Fort Jackson Garrison Commander Col. Michael Graese praised the Directorate of Public Works, Directorate of Logistics, Directorate of Emergency Services, and Network Enterprise Center for their efforts to get power restored.
"In addition, our partnership with SCE&G was of vital importance to restoring power to the entire post, not only in a timely manner, but also a safe manner without increasing potential damage to our assets," Graese said. "This unfortunate situation gives us the opportunity to assess our SOPs and make any needed changes that will improve our efforts for the future. We are fortunate this situation took place sooner, as opposed during a natural disaster.
"Lastly, I am truly grateful for the patience of our families and Soldiers," he said.
While the power outage disrupted daily activities, it created more serious problems at Moncrief Army Community Hospital. An electrical generator provided a small amount of power to crucial services, but the hospital was without access to telephones and computer networks.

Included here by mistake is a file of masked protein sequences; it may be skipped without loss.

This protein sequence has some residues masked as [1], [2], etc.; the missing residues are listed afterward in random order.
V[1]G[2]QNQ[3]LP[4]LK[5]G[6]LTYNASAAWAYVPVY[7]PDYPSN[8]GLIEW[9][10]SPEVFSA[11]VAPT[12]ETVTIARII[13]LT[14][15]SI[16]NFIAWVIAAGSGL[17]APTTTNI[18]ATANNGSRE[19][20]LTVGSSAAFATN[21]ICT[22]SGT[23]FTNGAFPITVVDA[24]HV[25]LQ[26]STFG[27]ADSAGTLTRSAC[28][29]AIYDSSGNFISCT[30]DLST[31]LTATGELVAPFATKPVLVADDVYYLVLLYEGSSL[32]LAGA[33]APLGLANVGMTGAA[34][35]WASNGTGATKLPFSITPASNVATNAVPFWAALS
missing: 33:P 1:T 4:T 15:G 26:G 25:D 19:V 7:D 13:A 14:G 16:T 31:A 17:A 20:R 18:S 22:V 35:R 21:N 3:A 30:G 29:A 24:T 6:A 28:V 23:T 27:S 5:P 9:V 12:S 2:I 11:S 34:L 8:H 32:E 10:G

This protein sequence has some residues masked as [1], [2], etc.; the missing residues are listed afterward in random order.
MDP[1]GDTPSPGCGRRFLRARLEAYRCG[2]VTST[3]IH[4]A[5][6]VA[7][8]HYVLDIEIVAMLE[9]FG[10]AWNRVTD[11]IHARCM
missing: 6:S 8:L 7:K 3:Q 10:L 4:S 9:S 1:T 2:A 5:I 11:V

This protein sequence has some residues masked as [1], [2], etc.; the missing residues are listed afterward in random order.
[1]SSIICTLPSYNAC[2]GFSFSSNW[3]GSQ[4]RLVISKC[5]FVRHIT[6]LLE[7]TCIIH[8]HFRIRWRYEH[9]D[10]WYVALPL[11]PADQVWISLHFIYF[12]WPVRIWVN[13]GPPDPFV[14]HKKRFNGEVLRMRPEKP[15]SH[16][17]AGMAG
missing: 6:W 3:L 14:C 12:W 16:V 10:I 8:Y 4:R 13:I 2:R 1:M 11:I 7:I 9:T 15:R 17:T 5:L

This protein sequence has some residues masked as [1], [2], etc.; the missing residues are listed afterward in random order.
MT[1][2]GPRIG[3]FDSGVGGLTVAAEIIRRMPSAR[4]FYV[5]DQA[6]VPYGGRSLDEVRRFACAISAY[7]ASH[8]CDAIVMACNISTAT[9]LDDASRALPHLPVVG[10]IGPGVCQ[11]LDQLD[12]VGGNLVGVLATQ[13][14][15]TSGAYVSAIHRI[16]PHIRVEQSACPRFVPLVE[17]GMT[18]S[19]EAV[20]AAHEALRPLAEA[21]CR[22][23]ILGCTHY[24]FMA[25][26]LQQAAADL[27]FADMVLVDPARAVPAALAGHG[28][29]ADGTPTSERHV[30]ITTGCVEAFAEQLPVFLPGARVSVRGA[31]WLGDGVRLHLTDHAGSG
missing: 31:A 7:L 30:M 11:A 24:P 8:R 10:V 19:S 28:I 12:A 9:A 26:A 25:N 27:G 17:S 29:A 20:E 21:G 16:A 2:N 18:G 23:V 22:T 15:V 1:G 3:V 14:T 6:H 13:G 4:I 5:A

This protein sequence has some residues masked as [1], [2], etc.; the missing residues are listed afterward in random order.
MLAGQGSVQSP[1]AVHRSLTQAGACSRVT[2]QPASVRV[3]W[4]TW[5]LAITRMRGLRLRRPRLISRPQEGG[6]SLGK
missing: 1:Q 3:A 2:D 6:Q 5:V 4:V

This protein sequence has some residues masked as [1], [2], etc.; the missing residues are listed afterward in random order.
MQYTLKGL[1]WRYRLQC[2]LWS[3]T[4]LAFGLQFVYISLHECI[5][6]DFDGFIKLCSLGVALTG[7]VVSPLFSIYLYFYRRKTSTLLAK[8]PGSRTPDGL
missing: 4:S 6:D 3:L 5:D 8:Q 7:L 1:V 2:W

Because patients with scheduled appointments on Wednesday could not be contacted by the hospital, Soldiers were posted in front of the building to meet visitors and reschedule appointments for non-emergency issues.
"We're implementing our contingency plan for our acute, urgent medical needs," Pamela English, chief of Managed Care for Moncrief Army Community Hospital, said Wednesday morning. "We have services in our urgent care center, but they are limited. We're predominantly taking care of our active duty population in urgent care services."
The outage affected services in 33 medical clinics, she said.
"The generators cover things that are medically essential," she said. "Our generators power refrigerator units that have immunizations and medications that must remain refrigerated. They cover our in-patient units so that our patients on the wards can have safe, quality healthcare. But generators can't produce enough electricity to power a 12-story building. It gives us minimal lighting, but it's not ideal."